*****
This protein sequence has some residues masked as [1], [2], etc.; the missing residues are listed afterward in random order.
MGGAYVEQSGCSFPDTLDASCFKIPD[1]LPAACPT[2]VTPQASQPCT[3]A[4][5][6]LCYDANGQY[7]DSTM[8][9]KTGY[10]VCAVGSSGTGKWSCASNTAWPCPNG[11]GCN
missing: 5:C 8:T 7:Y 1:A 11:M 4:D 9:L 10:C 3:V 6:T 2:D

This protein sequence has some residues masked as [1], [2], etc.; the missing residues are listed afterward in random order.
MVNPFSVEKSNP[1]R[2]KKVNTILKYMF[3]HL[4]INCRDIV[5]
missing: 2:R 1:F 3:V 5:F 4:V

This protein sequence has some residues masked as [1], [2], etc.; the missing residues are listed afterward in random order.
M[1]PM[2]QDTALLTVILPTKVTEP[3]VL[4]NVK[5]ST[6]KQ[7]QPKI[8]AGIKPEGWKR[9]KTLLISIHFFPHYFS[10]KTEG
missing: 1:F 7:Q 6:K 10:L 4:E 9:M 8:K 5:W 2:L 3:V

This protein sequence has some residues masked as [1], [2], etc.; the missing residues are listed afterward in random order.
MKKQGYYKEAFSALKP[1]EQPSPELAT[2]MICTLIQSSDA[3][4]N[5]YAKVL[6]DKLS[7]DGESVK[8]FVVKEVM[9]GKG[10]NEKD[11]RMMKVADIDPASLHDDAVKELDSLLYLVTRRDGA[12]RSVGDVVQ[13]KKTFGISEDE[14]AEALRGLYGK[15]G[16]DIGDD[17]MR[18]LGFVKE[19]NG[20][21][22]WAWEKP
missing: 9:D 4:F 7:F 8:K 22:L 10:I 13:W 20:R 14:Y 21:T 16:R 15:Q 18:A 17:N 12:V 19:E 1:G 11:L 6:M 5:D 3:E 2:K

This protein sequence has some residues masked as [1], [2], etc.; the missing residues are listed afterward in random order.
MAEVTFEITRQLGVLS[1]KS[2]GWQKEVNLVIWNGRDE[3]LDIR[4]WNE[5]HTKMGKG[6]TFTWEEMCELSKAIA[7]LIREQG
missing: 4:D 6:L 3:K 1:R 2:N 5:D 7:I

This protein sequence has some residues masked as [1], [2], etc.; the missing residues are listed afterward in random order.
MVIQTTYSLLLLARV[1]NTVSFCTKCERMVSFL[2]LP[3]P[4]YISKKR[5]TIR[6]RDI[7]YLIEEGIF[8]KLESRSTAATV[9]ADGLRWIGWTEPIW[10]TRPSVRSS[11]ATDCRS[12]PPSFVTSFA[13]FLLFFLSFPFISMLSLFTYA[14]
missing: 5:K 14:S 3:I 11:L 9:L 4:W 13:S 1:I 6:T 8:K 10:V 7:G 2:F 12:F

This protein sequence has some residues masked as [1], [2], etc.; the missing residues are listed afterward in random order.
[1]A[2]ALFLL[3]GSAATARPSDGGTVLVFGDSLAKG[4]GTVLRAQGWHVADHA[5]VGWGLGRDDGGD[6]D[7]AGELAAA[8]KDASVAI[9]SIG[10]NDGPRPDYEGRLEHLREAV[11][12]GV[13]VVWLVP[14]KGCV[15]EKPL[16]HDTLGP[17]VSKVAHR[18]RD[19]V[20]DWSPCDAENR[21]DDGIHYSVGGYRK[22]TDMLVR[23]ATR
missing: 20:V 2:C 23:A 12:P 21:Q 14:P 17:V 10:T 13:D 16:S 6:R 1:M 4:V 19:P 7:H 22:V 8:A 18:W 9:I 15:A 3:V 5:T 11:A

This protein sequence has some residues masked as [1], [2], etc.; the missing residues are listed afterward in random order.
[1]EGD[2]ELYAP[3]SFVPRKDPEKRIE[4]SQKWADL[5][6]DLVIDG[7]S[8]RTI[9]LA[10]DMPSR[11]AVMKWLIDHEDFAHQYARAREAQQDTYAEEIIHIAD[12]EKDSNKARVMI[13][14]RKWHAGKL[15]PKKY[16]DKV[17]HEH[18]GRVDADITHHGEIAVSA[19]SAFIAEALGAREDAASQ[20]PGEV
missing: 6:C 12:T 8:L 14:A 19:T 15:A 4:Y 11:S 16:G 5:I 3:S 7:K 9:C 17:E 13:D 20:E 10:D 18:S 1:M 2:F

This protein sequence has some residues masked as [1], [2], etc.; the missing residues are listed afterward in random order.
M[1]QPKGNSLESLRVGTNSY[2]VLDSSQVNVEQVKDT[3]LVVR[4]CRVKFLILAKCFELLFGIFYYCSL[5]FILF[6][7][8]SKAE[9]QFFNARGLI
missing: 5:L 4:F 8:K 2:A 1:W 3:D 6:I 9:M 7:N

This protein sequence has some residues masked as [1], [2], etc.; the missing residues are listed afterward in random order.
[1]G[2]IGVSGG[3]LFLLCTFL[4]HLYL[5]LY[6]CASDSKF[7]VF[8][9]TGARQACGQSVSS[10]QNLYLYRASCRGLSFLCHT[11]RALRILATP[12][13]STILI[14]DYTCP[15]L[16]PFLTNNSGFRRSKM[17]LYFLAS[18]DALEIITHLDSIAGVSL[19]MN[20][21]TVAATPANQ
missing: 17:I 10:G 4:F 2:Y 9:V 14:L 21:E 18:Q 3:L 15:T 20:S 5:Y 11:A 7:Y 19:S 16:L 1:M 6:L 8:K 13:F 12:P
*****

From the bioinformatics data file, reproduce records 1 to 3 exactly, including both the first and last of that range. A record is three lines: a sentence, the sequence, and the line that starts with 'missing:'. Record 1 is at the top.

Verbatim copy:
This protein sequence has some residues masked as [1], [2], etc.; the missing residues are listed afterward in random order.
MGGAYVEQSGCSFPDTLDASCFKIPD[1]LPAACPT[2]VTPQASQPCT[3]A[4][5][6]LCYDANGQY[7]DSTM[8][9]KTGY[10]VCAVGSSGTGKWSCASNTAWPCPNG[11]GCN
missing: 5:C 8:T 7:Y 1:A 11:M 4:D 9:L 10:C 3:V 6:T 2:D

This protein sequence has some residues masked as [1], [2], etc.; the missing residues are listed afterward in random order.
MVNPFSVEKSNP[1]R[2]KKVNTILKYMF[3]HL[4]INCRDIV[5]
missing: 2:R 1:F 3:V 5:F 4:V

This protein sequence has some residues masked as [1], [2], etc.; the missing residues are listed afterward in random order.
M[1]PM[2]QDTALLTVILPTKVTEP[3]VL[4]NVK[5]ST[6]KQ[7]QPKI[8]AGIKPEGWKR[9]KTLLISIHFFPHYFS[10]KTEG
missing: 1:F 7:Q 6:K 10:L 4:E 9:M 8:K 5:W 2:L 3:V